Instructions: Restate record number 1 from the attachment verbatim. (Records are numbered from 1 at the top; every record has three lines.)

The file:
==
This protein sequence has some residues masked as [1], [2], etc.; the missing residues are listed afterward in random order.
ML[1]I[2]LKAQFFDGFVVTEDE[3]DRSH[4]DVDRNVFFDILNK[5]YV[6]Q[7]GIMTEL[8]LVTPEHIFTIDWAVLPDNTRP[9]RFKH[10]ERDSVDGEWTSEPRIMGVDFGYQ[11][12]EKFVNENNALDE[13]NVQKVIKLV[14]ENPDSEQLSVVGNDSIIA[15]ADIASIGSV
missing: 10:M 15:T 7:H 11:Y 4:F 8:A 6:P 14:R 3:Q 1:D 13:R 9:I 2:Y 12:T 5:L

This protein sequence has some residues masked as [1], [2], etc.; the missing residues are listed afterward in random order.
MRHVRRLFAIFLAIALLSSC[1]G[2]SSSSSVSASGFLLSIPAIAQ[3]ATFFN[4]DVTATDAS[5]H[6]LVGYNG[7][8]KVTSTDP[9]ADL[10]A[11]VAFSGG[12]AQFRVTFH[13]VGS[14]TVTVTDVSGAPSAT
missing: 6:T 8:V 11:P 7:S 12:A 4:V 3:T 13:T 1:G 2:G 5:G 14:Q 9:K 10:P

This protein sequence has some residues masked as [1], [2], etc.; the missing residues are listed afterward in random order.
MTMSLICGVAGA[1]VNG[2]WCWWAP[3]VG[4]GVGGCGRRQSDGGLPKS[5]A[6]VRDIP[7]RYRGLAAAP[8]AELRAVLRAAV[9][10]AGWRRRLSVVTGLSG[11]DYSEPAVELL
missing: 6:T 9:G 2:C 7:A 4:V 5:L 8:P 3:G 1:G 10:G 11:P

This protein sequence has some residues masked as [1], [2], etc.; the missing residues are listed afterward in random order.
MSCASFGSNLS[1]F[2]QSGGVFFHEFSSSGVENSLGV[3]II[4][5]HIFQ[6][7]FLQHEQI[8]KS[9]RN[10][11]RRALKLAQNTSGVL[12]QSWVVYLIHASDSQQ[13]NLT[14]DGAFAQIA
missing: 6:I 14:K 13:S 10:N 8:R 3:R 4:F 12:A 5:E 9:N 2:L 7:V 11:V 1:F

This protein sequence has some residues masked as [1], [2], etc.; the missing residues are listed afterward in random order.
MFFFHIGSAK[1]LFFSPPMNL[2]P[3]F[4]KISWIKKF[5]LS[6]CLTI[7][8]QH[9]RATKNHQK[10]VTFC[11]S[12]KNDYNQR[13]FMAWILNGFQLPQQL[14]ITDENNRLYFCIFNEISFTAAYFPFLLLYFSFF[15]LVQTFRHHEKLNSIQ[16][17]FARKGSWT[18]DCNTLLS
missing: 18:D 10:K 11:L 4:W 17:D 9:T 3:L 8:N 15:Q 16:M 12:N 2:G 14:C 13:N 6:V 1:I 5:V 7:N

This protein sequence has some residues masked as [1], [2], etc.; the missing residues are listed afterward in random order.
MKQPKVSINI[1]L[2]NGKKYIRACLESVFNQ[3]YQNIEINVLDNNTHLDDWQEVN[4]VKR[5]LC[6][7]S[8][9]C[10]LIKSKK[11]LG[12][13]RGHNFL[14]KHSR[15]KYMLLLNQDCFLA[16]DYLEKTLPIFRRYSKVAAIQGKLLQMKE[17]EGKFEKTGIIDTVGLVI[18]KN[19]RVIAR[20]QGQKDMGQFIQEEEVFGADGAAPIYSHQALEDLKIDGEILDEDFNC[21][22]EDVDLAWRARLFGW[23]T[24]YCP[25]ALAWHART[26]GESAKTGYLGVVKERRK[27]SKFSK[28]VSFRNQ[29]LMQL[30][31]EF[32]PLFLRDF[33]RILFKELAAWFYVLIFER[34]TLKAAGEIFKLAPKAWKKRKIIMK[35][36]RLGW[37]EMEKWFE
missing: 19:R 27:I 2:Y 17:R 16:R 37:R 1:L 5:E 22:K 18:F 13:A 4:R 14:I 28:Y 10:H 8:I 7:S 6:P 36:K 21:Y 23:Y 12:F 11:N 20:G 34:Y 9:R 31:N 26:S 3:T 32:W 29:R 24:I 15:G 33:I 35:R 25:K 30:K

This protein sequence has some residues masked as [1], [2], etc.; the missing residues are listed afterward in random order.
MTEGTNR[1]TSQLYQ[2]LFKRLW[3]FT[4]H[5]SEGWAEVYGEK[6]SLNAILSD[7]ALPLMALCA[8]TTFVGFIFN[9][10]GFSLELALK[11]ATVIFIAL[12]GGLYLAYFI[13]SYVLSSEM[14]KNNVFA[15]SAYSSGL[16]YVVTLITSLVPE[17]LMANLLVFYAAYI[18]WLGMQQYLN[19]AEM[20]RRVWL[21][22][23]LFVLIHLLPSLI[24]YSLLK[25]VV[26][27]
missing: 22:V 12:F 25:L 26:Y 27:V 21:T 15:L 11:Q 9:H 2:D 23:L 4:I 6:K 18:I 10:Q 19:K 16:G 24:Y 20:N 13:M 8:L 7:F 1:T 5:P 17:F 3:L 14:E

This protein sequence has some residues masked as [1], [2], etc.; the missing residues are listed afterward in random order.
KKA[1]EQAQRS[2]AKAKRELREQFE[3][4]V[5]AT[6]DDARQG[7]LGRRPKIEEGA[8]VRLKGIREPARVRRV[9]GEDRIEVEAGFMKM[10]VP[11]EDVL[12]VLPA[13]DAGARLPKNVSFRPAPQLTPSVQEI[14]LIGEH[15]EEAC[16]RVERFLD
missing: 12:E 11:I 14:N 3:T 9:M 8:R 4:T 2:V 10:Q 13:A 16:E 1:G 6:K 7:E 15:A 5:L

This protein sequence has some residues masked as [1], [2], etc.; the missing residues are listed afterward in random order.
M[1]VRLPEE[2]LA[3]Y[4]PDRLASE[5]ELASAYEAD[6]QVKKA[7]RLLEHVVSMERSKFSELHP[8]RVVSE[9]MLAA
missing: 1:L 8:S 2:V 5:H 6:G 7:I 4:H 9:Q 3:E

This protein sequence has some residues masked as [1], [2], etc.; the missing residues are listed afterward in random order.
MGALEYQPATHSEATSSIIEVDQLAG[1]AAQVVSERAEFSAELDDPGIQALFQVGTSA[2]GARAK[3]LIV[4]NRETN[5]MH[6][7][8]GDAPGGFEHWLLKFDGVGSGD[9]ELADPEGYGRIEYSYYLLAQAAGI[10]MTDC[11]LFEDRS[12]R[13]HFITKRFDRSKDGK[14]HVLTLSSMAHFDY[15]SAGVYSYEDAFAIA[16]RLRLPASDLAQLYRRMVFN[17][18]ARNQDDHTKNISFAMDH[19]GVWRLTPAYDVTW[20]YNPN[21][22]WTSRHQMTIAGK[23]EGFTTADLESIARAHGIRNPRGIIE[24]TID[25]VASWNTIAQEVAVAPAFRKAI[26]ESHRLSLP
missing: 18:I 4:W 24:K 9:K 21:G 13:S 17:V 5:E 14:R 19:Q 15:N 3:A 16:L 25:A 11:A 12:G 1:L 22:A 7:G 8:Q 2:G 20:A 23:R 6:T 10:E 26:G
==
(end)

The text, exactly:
This protein sequence has some residues masked as [1], [2], etc.; the missing residues are listed afterward in random order.
ML[1]I[2]LKAQFFDGFVVTEDE[3]DRSH[4]DVDRNVFFDILNK[5]YV[6]Q[7]GIMTEL[8]LVTPEHIFTIDWAVLPDNTRP[9]RFKH[10]ERDSVDGEWTSEPRIMGVDFGYQ[11][12]EKFVNENNALDE[13]NVQKVIKLV[14]ENPDSEQLSVVGNDSIIA[15]ADIASIGSV
missing: 10:M 15:T 7:H 11:Y 4:F 8:A 6:P 14:R 3:Q 1:D 13:R 9:I 2:Y 12:T 5:L